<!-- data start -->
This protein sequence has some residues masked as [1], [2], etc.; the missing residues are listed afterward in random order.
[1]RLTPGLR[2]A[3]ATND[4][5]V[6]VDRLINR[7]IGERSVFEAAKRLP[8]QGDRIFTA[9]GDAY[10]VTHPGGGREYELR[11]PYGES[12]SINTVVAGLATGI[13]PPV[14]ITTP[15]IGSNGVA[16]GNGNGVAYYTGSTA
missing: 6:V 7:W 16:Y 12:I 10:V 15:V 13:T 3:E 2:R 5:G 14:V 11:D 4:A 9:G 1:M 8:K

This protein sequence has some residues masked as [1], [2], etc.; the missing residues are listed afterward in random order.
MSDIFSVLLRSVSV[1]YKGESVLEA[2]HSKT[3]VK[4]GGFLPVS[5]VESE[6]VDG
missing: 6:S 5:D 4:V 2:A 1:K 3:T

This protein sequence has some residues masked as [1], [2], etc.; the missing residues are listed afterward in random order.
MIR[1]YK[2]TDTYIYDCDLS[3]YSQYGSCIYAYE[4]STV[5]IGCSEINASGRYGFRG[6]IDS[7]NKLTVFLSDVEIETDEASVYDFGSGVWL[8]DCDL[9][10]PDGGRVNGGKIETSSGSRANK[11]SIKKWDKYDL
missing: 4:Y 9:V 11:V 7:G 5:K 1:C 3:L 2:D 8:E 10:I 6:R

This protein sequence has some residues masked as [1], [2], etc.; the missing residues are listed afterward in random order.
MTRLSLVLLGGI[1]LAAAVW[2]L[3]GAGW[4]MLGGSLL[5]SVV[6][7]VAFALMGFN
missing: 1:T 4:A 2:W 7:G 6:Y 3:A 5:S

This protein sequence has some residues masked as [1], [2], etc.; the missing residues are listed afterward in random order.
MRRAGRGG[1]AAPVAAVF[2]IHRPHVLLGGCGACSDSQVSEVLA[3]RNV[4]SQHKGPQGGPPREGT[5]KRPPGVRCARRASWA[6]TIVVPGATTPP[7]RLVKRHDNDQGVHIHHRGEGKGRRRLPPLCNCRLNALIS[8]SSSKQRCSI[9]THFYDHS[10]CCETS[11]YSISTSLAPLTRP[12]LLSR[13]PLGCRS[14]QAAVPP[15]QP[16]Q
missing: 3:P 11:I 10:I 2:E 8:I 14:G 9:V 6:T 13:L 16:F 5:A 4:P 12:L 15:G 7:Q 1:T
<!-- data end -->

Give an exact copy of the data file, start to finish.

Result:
This protein sequence has some residues masked as [1], [2], etc.; the missing residues are listed afterward in random order.
[1]RLTPGLR[2]A[3]ATND[4][5]V[6]VDRLINR[7]IGERSVFEAAKRLP[8]QGDRIFTA[9]GDAY[10]VTHPGGGREYELR[11]PYGES[12]SINTVVAGLATGI[13]PPV[14]ITTP[15]IGSNGVA[16]GNGNGVAYYTGSTA
missing: 6:V 7:W 16:Y 12:I 10:V 15:V 13:T 3:E 2:R 5:G 14:V 11:D 4:A 9:G 1:M 8:K

This protein sequence has some residues masked as [1], [2], etc.; the missing residues are listed afterward in random order.
MSDIFSVLLRSVSV[1]YKGESVLEA[2]HSKT[3]VK[4]GGFLPVS[5]VESE[6]VDG
missing: 6:S 5:D 4:V 2:A 1:K 3:T

This protein sequence has some residues masked as [1], [2], etc.; the missing residues are listed afterward in random order.
MIR[1]YK[2]TDTYIYDCDLS[3]YSQYGSCIYAYE[4]STV[5]IGCSEINASGRYGFRG[6]IDS[7]NKLTVFLSDVEIETDEASVYDFGSGVWL[8]DCDL[9][10]PDGGRVNGGKIETSSGSRANK[11]SIKKWDKYDL
missing: 4:Y 9:V 11:V 7:G 5:K 1:C 3:L 2:D 8:E 10:I 6:R

This protein sequence has some residues masked as [1], [2], etc.; the missing residues are listed afterward in random order.
MTRLSLVLLGGI[1]LAAAVW[2]L[3]GAGW[4]MLGGSLL[5]SVV[6][7]VAFALMGFN
missing: 1:T 4:A 2:W 7:G 6:Y 3:A 5:S

This protein sequence has some residues masked as [1], [2], etc.; the missing residues are listed afterward in random order.
MRRAGRGG[1]AAPVAAVF[2]IHRPHVLLGGCGACSDSQVSEVLA[3]RNV[4]SQHKGPQGGPPREGT[5]KRPPGVRCARRASWA[6]TIVVPGATTPP[7]RLVKRHDNDQGVHIHHRGEGKGRRRLPPLCNCRLNALIS[8]SSSKQRCSI[9]THFYDHS[10]CCETS[11]YSISTSLAPLTRP[12]LLSR[13]PLGCRS[14]QAAVPP[15]QP[16]Q
missing: 3:P 11:I 10:I 2:E 8:I 14:G 9:V 6:T 13:L 16:F 5:A 4:P 12:L 15:G 7:Q 1:T